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A painting is equal to thousand words, means a beautiful painting is equal to million of words. Paintings are one of the oldest art forms -- throughout history artists have played an important role in documenting social movements, spiritual beliefs and general life and culture.

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Tools and Materials of Indian Painting

Posted by Art Of Legend India [dot] Com On 4:37 AM
CanvasThere are several references to the tools and materials of the painter in general Sanskrit literature, wherever there is a reference to painting, in addition to their description in the Silpa texts. Adequate material thus exists to know how and with what aids the artist could produce his beautiful pictures. 
It has already been seen that as mentioned in Vatsyayana's Kamasutra the nagaralca has a samudgaka or box full of brushes, a board and an easel. The Mrichchhakatika similarly gives the picture of an artist surrounded by a number of pans containing colours, from which to manipulate his brushes. 
Even the window-sill of the painter has colour pans as described in the Padataditaka. Alabus or gourds to contain brushes, attached to picture-boards, are mentioned by Bana in his Harshacharita. Kalidasa refers to a box full of colours varnika karanda samudgakas. In the Dasakurnaracharita and the Ratnavali, there is similar mention of boxes of brushes.

Painting BrushThe Abhilashitarthachintamani and other Silpa texts describe brushes and vartikas. Vartikas are variously called tinduvarti or kittavarti, 'stumps' for sketching. The brushes called kurchakas, lekhinis and tulikas are described at length. The vartika also called kittalakhini is prepared out of the sweet-smelling root khachora mixed with boiled rice rolled into a pointed stump. Brick powder mixed with dry cowdung, finely ground, by adding water, was made into a paste to devise similar stump-shaped rolls from sketching. A thin bamboo rod with a copper pin and a small feather attached was known as the tulika.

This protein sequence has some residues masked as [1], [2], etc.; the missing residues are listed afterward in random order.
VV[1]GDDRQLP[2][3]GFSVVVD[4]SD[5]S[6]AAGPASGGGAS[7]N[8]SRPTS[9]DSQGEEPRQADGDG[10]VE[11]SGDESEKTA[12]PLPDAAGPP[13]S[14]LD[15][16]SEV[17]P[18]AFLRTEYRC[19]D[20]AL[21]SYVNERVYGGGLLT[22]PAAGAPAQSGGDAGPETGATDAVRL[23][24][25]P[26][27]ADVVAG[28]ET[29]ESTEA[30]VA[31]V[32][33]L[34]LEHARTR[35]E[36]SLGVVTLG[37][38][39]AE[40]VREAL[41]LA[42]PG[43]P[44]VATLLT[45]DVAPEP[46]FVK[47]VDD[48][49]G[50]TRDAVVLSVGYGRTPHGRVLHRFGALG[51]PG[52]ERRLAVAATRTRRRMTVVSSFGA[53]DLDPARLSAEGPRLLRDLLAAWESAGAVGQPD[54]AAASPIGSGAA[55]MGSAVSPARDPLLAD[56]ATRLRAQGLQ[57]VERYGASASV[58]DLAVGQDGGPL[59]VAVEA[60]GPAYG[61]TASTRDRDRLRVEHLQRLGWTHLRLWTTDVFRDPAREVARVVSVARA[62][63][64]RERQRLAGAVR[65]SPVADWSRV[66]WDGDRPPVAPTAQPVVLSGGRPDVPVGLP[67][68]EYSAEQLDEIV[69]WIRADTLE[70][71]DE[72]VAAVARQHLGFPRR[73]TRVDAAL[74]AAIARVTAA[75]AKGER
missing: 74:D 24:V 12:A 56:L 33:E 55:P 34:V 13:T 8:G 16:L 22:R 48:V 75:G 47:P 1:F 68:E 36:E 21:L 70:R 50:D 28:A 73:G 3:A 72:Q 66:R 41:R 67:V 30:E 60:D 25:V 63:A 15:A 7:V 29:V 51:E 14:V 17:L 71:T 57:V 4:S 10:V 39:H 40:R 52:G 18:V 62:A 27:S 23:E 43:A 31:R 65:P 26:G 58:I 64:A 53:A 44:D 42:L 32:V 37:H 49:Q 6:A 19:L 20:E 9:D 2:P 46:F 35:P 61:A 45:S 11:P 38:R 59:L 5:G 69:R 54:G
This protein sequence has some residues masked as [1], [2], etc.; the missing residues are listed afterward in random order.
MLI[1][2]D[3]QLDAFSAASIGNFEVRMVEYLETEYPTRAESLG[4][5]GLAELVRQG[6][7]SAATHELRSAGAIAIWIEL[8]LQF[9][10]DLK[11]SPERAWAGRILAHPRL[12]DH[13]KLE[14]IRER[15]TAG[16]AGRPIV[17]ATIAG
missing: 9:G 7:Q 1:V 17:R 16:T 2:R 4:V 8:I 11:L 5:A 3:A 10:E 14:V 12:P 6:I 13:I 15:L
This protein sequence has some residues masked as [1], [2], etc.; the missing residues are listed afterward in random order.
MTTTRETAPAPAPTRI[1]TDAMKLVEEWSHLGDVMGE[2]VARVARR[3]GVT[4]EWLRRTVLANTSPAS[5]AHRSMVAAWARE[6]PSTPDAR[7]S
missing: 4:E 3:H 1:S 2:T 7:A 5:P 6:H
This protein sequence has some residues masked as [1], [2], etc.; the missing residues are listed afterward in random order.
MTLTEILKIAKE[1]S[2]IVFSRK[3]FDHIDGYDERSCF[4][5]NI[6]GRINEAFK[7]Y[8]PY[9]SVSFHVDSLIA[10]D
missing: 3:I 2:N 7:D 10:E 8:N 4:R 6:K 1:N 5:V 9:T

PencilThe tool for applying colours was the lekhini. It was also called a tulika but was composed of soft hair from the ear of a calf fixed with lac. Its thickness varied from broad and light strokes; and a large variety of brushes, large, medium and fine, could be distinguished from the quantity of soft hair composing them. Hair from the squirrel's tail and the belly of the sheep was also used.

The Abhdashitarthachintamani and other texts give an interesting account of the use of these different materials for colour outlines and wash. The wash or akshalana was with the kurchakas, a big brush. The finer tool tulika or salaka was used for unmilana, the final touches to "open the eyes" of the figure.
Painting Tools

The painting when executed on a pata or canvas could be rolled and preserved in silken and other covers. The phalaka or board with cloth mounted on it was also used. But the surface most preferred for painting was the wall, bhitti, and bhittichitra was the term for murals.

The colours, either of vegetable or mineral origin, were gairika, red, nil, blue, sudha, white, kajjala, black and haritala, yellow. Vajralepa and nirjasakallca were, respectively, animal and vegetable binding media for the colours.


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